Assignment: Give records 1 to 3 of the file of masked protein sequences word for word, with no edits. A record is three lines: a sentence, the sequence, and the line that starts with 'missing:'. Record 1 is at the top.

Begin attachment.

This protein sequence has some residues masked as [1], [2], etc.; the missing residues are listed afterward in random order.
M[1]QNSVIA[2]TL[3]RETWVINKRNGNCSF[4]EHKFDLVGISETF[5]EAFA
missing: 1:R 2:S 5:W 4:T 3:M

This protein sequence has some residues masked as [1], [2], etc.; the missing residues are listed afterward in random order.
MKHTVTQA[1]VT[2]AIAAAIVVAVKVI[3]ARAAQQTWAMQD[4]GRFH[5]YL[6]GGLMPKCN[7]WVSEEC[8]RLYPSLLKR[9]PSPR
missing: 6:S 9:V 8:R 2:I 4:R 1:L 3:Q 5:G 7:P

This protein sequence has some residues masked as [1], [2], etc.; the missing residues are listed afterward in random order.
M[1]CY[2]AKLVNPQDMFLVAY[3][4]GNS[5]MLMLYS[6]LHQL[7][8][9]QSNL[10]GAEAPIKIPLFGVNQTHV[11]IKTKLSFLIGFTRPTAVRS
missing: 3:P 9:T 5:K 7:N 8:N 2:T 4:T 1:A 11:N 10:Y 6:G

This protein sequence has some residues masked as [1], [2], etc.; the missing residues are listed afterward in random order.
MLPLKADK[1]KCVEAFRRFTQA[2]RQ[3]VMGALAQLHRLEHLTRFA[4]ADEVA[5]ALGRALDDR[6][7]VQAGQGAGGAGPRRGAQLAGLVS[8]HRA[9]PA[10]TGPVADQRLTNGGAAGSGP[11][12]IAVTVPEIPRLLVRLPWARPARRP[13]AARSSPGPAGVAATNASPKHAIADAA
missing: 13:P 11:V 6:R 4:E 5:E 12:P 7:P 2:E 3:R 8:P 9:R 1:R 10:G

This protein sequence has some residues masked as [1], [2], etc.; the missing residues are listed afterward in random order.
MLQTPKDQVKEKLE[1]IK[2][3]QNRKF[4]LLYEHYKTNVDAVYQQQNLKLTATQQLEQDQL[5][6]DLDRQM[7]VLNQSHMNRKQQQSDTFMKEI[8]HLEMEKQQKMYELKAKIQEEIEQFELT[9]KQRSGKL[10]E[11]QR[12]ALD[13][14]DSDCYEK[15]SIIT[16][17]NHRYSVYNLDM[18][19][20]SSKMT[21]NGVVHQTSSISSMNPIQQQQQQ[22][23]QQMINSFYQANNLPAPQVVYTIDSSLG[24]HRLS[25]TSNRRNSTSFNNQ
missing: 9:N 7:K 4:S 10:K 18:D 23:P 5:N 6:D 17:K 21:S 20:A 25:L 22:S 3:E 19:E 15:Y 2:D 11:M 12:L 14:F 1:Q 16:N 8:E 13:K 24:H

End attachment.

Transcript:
This protein sequence has some residues masked as [1], [2], etc.; the missing residues are listed afterward in random order.
M[1]QNSVIA[2]TL[3]RETWVINKRNGNCSF[4]EHKFDLVGISETF[5]EAFA
missing: 1:R 2:S 5:W 4:T 3:M

This protein sequence has some residues masked as [1], [2], etc.; the missing residues are listed afterward in random order.
MKHTVTQA[1]VT[2]AIAAAIVVAVKVI[3]ARAAQQTWAMQD[4]GRFH[5]YL[6]GGLMPKCN[7]WVSEEC[8]RLYPSLLKR[9]PSPR
missing: 6:S 9:V 8:R 2:I 4:R 1:L 3:Q 5:G 7:P

This protein sequence has some residues masked as [1], [2], etc.; the missing residues are listed afterward in random order.
M[1]CY[2]AKLVNPQDMFLVAY[3][4]GNS[5]MLMLYS[6]LHQL[7][8][9]QSNL[10]GAEAPIKIPLFGVNQTHV[11]IKTKLSFLIGFTRPTAVRS
missing: 3:P 9:T 5:K 7:N 8:N 2:T 4:T 1:A 11:N 10:Y 6:G